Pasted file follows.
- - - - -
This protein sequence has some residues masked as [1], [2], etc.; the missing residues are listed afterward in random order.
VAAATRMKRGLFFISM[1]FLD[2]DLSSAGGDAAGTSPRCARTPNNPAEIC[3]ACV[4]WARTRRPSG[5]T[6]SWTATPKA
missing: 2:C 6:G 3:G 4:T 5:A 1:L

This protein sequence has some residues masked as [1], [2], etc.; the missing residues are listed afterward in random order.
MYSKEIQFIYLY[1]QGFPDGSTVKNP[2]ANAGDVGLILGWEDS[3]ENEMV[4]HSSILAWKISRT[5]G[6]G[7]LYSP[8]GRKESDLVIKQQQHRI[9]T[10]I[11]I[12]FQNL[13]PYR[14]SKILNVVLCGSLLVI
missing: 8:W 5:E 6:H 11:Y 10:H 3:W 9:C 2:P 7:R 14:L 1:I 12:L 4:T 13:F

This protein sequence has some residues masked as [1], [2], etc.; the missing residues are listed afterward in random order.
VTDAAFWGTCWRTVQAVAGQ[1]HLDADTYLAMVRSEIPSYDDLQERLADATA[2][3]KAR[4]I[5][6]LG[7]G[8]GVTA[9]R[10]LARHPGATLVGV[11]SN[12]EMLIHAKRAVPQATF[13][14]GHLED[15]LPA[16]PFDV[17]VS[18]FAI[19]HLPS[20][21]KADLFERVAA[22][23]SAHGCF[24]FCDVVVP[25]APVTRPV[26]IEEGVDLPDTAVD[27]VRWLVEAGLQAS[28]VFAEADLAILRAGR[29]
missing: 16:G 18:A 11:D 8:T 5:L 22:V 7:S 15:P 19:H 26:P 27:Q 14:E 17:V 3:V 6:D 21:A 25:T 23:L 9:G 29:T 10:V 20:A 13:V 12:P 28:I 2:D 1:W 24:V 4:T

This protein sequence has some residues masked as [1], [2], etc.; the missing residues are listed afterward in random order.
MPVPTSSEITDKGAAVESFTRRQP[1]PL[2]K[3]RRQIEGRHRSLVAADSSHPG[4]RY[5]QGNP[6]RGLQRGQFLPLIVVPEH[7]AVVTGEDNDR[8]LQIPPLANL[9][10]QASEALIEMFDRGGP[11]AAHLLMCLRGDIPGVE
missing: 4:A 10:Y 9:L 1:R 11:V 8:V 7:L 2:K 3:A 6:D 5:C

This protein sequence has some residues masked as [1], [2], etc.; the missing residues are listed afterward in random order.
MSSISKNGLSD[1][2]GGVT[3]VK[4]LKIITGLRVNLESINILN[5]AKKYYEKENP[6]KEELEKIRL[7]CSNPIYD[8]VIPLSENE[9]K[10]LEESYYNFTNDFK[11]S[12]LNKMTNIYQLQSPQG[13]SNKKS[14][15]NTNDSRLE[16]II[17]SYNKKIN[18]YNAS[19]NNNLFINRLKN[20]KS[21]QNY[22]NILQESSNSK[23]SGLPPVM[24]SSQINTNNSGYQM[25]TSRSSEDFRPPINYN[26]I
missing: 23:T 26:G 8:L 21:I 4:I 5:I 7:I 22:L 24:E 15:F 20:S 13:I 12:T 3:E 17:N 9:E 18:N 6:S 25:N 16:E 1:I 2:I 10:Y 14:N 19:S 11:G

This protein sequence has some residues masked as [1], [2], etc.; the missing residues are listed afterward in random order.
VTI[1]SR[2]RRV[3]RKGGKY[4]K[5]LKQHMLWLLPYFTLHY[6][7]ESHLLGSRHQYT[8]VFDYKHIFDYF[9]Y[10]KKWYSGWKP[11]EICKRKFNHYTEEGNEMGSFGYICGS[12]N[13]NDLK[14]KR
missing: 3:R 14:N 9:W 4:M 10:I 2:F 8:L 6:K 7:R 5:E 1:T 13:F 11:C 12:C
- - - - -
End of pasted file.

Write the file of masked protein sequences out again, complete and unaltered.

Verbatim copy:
This protein sequence has some residues masked as [1], [2], etc.; the missing residues are listed afterward in random order.
VAAATRMKRGLFFISM[1]FLD[2]DLSSAGGDAAGTSPRCARTPNNPAEIC[3]ACV[4]WARTRRPSG[5]T[6]SWTATPKA
missing: 2:C 6:G 3:G 4:T 5:A 1:L

This protein sequence has some residues masked as [1], [2], etc.; the missing residues are listed afterward in random order.
MYSKEIQFIYLY[1]QGFPDGSTVKNP[2]ANAGDVGLILGWEDS[3]ENEMV[4]HSSILAWKISRT[5]G[6]G[7]LYSP[8]GRKESDLVIKQQQHRI[9]T[10]I[11]I[12]FQNL[13]PYR[14]SKILNVVLCGSLLVI
missing: 8:W 5:E 6:H 11:Y 10:H 3:W 9:C 2:P 7:R 14:L 1:I 12:L 4:T 13:F

This protein sequence has some residues masked as [1], [2], etc.; the missing residues are listed afterward in random order.
VTDAAFWGTCWRTVQAVAGQ[1]HLDADTYLAMVRSEIPSYDDLQERLADATA[2][3]KAR[4]I[5][6]LG[7]G[8]GVTA[9]R[10]LARHPGATLVGV[11]SN[12]EMLIHAKRAVPQATF[13][14]GHLED[15]LPA[16]PFDV[17]VS[18]FAI[19]HLPS[20][21]KADLFERVAA[22][23]SAHGCF[24]FCDVVVP[25]APVTRPV[26]IEEGVDLPDTAVD[27]VRWLVEAGLQAS[28]VFAEADLAILRAGR[29]
missing: 16:G 18:A 11:D 8:T 5:L 22:V 7:S 15:P 19:H 26:P 27:Q 14:E 17:V 3:V 6:D 21:A 25:T 23:L 9:G 29:T 10:V 20:A 13:V 12:P 28:I 2:D 1:W 24:V 4:T

This protein sequence has some residues masked as [1], [2], etc.; the missing residues are listed afterward in random order.
MPVPTSSEITDKGAAVESFTRRQP[1]PL[2]K[3]RRQIEGRHRSLVAADSSHPG[4]RY[5]QGNP[6]RGLQRGQFLPLIVVPEH[7]AVVTGEDNDR[8]LQIPPLANL[9][10]QASEALIEMFDRGGP[11]AAHLLMCLRGDIPGVE
missing: 4:A 10:Y 9:L 1:R 11:V 8:V 7:L 2:K 3:A 6:D 5:C

This protein sequence has some residues masked as [1], [2], etc.; the missing residues are listed afterward in random order.
MSSISKNGLSD[1][2]GGVT[3]VK[4]LKIITGLRVNLESINILN[5]AKKYYEKENP[6]KEELEKIRL[7]CSNPIYD[8]VIPLSENE[9]K[10]LEESYYNFTNDFK[11]S[12]LNKMTNIYQLQSPQG[13]SNKKS[14][15]NTNDSRLE[16]II[17]SYNKKIN[18]YNAS[19]NNNLFINRLKN[20]KS[21]QNY[22]NILQESSNSK[23]SGLPPVM[24]SSQINTNNSGYQM[25]TSRSSEDFRPPINYN[26]I
missing: 23:T 26:G 8:L 21:I 4:I 5:I 7:I 22:L 24:E 15:F 20:S 13:I 12:T 3:E 17:N 9:E 18:N 6:S 25:N 16:E 1:I 2:I 10:Y 14:N 19:S 11:G

This protein sequence has some residues masked as [1], [2], etc.; the missing residues are listed afterward in random order.
VTI[1]SR[2]RRV[3]RKGGKY[4]K[5]LKQHMLWLLPYFTLHY[6][7]ESHLLGSRHQYT[8]VFDYKHIFDYF[9]Y[10]KKWYSGWKP[11]EICKRKFNHYTEEGNEMGSFGYICGS[12]N[13]NDLK[14]KR
missing: 3:R 14:N 9:W 4:M 10:I 2:F 8:L 6:K 7:R 5:E 1:T 13:F 11:C 12:C